There is no denying Crow's knack for the post-Eagles radio hit, but you can't discount her as a mere singles act. In the past, that was because the best cuts on her albums remained stuck in the syrup from which songs such as "All I Wanna Do" managed to crawl. On her new album, it's because the single sucks. "Soak up the Sun" starts with sproingy programmed squiggles and politely distorted guitar, then slips quickly into Crow's typical first-person I don't have diddly squat ... I've got a crummy job persona. But the ring around her halter top's blue collar isn't one of truth; former blow-job queen Liz Phair sits in for background vocals, negating her remaining credibility before Crow further buries it by letting Gwyneth Paltrow contribute weak singing to another track.
The other guests on Crow's pedestrian, mostly midtempo disc include Lenny Kravitz and Stevie Nicks. (Kravitz shows up on "You're an Original," the irony of which has been remarked upon elsewhere but cannot be overstated.) Even more than on her desperate-sounding 1999 live disc, such walk-ons are conspicuous enough to make the songs feel unstable yet so impotent that guest and Crow cancel each other out. C'Mon, C'Mon's duet with Don Henley, whose already teeny-tiny scrotum apparently has completely retracted into his bloated body, isn't the only thing that puts Crow in Glenn Frey's league. Few successful (a term defined here only in terms of the soon-to-fly-again Eagles) singers since Frey have so thoroughly conned listeners with such a gratingly limited voice, and Crow insists on hitting Alpine heights on plenty of C'Mon's numbers.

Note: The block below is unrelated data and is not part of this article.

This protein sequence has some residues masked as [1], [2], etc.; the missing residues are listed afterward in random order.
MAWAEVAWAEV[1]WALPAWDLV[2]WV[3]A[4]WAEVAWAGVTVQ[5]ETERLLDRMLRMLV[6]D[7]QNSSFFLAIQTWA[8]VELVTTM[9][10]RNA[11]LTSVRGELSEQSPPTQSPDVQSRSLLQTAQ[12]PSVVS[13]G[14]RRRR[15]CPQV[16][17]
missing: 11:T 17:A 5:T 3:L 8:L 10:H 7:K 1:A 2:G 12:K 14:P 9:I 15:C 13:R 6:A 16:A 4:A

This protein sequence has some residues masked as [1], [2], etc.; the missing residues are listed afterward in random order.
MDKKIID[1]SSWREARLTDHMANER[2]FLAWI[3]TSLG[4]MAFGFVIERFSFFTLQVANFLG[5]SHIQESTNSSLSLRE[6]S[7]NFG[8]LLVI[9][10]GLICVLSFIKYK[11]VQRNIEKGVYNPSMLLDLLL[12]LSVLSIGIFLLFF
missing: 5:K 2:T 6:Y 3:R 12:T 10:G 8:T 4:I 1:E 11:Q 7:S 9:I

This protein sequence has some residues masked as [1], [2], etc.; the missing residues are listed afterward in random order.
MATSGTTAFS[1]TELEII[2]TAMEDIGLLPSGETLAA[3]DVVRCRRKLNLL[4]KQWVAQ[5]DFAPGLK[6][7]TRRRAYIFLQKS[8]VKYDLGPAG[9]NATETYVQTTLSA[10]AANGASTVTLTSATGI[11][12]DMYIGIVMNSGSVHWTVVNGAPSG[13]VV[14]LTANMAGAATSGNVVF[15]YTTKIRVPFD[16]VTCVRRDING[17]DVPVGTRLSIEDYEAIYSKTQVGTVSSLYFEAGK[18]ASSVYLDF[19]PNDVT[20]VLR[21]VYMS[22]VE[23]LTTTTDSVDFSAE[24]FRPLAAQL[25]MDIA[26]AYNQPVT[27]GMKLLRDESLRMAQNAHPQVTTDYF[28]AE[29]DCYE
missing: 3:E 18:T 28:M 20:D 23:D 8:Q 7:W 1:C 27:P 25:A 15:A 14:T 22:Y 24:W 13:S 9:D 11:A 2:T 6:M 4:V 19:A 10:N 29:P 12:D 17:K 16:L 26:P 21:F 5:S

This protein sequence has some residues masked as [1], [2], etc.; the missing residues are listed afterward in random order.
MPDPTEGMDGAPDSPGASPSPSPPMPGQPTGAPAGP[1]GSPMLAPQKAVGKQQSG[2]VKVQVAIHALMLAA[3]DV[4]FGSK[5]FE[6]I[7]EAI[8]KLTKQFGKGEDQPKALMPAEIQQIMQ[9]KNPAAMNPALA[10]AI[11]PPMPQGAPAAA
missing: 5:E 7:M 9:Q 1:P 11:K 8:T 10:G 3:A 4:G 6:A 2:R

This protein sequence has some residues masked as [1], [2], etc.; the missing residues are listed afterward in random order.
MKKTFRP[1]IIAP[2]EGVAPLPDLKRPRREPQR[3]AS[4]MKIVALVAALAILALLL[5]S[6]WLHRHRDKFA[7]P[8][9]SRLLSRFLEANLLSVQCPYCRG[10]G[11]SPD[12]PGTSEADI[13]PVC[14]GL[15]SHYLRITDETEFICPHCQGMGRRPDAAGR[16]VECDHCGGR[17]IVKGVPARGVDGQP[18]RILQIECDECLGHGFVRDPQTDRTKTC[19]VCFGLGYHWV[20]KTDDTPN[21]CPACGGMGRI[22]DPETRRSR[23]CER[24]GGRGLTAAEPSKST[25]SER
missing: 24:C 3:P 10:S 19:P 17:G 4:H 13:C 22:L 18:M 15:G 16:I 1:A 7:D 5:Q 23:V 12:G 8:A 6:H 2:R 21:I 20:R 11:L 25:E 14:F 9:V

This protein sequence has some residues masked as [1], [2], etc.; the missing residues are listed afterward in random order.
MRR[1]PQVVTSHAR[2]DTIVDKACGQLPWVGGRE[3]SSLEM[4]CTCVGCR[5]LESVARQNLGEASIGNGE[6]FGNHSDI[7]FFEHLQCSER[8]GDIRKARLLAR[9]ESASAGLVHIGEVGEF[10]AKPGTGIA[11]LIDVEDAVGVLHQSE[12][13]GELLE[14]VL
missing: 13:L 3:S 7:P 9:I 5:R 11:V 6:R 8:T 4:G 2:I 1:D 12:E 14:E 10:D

The stuff that makes Crow seem like the picture of sangfroid remains on C'Mon in enough bulk to reassure the faithful. Guitar hooks scattered on the surfaces of some songs compensate for much of the murkiness meant to make Crow seem artfully gloomy rather than dull. The lyrics reveal a break-up album, but one of little emotional heft and less depth. Still, thanks to a spectral vocal from Emmylou Harris, "Weather Channel" manages to end the disc with an unsettling ambiguity Crow's lyrics (Because I got lab coats/Who will bring me a panacea?) can't manage alone. On the increasingly rare occasions Crow communicates distress with something other than histrionics, she's everything you want in a middle-of-the-road aspirant -- and more.